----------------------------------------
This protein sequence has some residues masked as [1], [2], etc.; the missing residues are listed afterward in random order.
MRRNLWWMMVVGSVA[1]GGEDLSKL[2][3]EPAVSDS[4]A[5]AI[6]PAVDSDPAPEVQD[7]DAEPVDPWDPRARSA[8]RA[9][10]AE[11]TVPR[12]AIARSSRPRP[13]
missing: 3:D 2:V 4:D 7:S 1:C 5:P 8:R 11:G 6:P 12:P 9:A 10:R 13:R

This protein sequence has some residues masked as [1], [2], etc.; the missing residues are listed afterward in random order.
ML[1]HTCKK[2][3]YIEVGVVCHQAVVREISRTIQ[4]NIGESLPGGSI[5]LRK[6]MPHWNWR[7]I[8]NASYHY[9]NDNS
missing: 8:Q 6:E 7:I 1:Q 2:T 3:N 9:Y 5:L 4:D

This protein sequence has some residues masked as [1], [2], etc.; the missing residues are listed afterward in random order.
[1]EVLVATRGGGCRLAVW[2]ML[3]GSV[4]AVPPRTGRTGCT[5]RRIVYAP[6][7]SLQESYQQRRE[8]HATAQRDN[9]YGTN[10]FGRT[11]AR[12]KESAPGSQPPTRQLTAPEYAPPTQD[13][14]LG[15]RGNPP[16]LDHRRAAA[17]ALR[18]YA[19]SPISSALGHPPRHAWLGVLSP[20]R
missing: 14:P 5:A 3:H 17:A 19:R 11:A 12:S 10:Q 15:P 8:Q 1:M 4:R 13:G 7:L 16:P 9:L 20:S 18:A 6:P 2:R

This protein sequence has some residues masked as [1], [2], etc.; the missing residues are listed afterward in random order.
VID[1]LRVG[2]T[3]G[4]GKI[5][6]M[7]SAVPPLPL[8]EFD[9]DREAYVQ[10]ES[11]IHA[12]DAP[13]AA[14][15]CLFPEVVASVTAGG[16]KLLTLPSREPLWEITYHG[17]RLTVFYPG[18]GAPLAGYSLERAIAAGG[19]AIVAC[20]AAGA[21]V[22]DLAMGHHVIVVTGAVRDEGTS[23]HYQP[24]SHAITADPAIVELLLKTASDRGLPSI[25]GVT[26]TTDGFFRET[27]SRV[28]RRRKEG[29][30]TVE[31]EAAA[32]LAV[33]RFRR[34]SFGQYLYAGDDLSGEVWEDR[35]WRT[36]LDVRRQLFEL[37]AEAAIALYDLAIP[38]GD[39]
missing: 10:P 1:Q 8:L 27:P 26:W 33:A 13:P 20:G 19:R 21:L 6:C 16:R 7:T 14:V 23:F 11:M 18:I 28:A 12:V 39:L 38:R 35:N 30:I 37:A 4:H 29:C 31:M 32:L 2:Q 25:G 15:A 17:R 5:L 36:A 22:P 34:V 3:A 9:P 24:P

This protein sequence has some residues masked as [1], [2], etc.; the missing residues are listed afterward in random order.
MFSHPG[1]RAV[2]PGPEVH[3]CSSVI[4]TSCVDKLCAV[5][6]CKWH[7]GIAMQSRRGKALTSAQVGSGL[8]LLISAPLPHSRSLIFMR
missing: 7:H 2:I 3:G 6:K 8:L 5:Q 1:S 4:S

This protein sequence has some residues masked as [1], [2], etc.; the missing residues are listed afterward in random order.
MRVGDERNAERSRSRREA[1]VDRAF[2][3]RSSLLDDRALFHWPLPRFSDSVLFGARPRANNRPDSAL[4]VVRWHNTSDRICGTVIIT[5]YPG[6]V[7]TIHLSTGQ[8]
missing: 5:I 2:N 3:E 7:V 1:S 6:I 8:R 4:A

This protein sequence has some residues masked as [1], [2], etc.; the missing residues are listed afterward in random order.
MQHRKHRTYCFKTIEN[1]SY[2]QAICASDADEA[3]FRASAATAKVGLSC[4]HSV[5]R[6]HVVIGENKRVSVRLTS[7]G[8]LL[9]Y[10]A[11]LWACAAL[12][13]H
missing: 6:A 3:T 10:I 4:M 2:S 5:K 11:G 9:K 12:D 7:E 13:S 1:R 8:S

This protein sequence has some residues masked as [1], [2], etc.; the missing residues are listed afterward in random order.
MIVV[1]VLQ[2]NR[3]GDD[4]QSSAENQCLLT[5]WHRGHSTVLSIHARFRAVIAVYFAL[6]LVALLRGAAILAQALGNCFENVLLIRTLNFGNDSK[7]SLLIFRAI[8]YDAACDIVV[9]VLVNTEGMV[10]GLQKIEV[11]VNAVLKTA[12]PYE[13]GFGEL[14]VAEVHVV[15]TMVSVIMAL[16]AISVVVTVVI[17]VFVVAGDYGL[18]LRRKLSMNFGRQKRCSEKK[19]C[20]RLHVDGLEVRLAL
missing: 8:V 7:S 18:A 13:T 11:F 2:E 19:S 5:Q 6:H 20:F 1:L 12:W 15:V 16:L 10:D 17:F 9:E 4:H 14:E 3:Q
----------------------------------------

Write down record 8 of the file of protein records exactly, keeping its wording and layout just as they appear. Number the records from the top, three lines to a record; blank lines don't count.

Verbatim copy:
This protein sequence has some residues masked as [1], [2], etc.; the missing residues are listed afterward in random order.
MIVV[1]VLQ[2]NR[3]GDD[4]QSSAENQCLLT[5]WHRGHSTVLSIHARFRAVIAVYFAL[6]LVALLRGAAILAQALGNCFENVLLIRTLNFGNDSK[7]SLLIFRAI[8]YDAACDIVV[9]VLVNTEGMV[10]GLQKIEV[11]VNAVLKTA[12]PYE[13]GFGEL[14]VAEVHVV[15]TMVSVIMAL[16]AISVVVTVVI[17]VFVVAGDYGL[18]LRRKLSMNFGRQKRCSEKK[19]C[20]RLHVDGLEVRLAL
missing: 8:V 7:S 18:A 13:T 11:F 2:E 19:S 5:Q 6:H 20:F 1:L 12:W 15:V 16:L 10:D 17:F 9:E 4:H 14:E 3:Q